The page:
- refuse or fail to keep, maintain or furnish any record, notification or information required by this Act, the Controlled Substances Act, the Dangerous Drug Act, or rules adopted pursuant to these Acts;
- dispense controlled substances or dangerous drugs in a manner not consistent with the public health or welfare;
- fail to provide or provide false or fraudulent information on any application, notification, or other document required under this Act, the Dangerous Drug Act, the Controlled Substances Act, or rules adopted pursuant to those Acts; and
- fail to establish or maintain effective controls against the diversion or loss of controlled substances or dangerous drugs or records of those substances or drugs, or fail to ensure that those substances or drugs are dispensed in compliance with all applicable laws or rules by pharmacists in certain positions.
Conduct Involving Fraud, Deceit, or Misrepresentation
Pharmacists also can face disciplinary action against their licenses for various forms of conduct involving fraud, deceit, or misrepresentation. For example, one ground for discipline against pharmacists is “dispensing a prescription drug pursuant to a forged, altered, or fraudulent prescription.” Pharmacists also may not “mak[e] false or fraudulent claims to third parties for reimbursement for pharmacy services.”
Other prohibited practices by pharmacists include:
- making false or fraudulent claims concerning any drug;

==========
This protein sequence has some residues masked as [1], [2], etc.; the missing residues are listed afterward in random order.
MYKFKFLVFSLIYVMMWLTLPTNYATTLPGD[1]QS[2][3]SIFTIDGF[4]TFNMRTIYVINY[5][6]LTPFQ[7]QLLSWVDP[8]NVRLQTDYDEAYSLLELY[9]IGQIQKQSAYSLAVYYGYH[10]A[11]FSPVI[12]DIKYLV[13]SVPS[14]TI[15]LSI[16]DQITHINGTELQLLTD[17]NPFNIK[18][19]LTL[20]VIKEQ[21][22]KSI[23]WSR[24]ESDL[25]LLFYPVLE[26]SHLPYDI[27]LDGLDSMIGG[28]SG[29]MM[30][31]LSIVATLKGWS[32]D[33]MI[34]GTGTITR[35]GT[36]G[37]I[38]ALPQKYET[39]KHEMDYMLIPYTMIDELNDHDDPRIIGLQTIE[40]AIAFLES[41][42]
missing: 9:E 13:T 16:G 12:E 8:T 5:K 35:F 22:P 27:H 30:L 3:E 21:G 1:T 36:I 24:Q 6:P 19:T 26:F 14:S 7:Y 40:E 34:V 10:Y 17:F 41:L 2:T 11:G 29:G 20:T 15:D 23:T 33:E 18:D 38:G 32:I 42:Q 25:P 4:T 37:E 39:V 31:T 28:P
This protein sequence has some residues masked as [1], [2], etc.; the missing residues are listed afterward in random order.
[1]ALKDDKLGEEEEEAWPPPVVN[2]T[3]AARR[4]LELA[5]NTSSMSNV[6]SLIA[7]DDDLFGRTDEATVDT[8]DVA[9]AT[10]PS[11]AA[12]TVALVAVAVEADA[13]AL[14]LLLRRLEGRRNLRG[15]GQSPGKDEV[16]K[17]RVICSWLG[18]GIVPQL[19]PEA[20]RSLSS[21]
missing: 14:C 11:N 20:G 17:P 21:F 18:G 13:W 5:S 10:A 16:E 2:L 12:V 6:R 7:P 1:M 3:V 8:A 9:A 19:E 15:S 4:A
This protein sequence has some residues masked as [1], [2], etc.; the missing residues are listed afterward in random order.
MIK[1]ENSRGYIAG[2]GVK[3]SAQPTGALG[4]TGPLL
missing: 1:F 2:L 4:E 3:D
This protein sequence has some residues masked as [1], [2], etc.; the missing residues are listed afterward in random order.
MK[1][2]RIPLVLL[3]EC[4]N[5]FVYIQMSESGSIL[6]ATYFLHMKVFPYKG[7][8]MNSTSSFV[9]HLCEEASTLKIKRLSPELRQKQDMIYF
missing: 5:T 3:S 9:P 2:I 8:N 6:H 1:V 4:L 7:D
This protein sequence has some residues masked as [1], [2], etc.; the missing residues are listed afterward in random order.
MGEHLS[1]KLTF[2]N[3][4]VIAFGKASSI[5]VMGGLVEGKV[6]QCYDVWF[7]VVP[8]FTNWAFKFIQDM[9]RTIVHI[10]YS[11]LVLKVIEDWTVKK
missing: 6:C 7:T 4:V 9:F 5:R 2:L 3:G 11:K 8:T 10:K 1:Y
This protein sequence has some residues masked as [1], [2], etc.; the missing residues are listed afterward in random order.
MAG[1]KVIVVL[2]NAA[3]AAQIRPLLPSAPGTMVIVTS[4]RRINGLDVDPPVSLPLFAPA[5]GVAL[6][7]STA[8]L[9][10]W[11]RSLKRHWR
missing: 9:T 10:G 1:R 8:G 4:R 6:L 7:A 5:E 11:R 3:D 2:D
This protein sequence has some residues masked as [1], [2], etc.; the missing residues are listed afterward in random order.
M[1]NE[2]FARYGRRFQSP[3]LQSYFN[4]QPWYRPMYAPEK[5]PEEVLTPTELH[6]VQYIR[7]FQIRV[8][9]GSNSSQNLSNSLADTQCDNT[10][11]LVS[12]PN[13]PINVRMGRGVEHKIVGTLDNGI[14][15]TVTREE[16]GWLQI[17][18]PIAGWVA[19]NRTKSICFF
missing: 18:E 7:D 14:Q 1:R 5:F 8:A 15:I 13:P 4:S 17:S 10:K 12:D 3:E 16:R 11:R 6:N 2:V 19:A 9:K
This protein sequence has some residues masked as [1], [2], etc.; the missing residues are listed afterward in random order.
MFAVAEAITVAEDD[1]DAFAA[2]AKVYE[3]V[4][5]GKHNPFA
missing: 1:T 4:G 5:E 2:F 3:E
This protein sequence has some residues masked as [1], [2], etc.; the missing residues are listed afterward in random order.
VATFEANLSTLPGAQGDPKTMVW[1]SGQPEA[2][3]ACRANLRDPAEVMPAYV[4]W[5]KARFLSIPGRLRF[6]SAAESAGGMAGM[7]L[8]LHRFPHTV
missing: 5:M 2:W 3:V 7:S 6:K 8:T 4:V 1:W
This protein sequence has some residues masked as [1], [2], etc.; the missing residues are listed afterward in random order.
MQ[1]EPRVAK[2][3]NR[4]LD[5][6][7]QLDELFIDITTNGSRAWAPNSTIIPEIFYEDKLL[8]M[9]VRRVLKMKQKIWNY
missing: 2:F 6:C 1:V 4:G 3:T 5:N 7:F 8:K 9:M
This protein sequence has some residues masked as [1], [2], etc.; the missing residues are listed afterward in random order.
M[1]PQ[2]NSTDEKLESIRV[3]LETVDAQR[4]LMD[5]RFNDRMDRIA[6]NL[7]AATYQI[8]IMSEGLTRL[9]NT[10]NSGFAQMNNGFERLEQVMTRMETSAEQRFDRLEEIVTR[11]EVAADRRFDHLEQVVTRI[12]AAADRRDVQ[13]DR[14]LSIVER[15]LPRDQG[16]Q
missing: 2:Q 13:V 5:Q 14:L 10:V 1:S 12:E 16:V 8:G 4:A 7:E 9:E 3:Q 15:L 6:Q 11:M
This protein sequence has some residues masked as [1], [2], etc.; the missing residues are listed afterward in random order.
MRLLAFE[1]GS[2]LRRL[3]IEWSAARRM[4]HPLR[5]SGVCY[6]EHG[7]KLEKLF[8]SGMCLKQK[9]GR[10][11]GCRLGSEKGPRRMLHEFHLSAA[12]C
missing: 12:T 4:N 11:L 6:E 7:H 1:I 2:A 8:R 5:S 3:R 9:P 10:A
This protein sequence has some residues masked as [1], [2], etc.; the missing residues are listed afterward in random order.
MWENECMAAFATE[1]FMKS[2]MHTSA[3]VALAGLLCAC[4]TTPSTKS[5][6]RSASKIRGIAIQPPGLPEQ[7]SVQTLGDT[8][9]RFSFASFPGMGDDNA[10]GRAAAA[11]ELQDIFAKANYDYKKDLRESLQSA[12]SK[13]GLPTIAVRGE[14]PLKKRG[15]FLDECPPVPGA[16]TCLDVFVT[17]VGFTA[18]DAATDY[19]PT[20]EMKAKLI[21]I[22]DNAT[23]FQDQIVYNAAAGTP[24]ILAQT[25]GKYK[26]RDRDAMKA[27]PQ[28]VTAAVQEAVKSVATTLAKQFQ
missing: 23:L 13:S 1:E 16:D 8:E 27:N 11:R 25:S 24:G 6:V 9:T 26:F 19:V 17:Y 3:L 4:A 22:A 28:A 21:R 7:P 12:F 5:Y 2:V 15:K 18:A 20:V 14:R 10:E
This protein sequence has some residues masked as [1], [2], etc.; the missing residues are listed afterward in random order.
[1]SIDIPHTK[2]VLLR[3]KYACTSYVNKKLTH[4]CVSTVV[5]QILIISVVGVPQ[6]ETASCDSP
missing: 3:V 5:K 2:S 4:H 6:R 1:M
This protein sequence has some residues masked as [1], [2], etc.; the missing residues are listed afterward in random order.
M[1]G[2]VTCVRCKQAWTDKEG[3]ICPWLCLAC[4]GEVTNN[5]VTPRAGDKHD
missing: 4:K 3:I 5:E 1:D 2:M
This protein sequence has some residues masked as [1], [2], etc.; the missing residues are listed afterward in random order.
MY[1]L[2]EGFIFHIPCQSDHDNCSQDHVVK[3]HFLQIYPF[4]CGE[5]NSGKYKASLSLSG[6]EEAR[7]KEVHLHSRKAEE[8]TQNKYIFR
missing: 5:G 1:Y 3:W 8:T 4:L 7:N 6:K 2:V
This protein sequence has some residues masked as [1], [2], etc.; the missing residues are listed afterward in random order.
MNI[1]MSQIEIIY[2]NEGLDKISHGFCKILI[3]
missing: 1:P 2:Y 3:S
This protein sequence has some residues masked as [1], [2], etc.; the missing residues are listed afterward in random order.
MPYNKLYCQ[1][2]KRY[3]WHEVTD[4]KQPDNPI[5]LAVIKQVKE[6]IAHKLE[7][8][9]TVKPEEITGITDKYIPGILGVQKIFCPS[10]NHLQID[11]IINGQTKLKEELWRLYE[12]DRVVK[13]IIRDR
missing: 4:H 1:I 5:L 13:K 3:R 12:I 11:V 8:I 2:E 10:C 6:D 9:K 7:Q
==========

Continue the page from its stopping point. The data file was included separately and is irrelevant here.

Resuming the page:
- persistently and flagrantly overcharging for prescription drugs; or
- engaging in conduct that subverts or attempts to subvert any examination or examination process required for a license to practice pharmacy.
Misuse of Prescription Drugs Generally
Other miscellaneous grounds for the discipline of pharmacists largely relate to the handling of prescription drugs. For instance, pharmacists may not sell, purchase, trade, or offer to sell, purchase, or trade misbranded or expired prescription drugs. With some exceptions, pharmacists also may not take any of those actions concerning prescription drug samples or prescription drugs sold for export use only, purchased by a hospital or other health care entity, or donated and supplied at a reduced price to a charitable entity. Pharmacists also may not dispense prescription drugs generally while not acting in the normal course of professional pharmacy practice or refill prescriptions with “prn” refills beyond one year of their date of issuance.
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Aggravating and Mitigating Factors Affecting Sanctions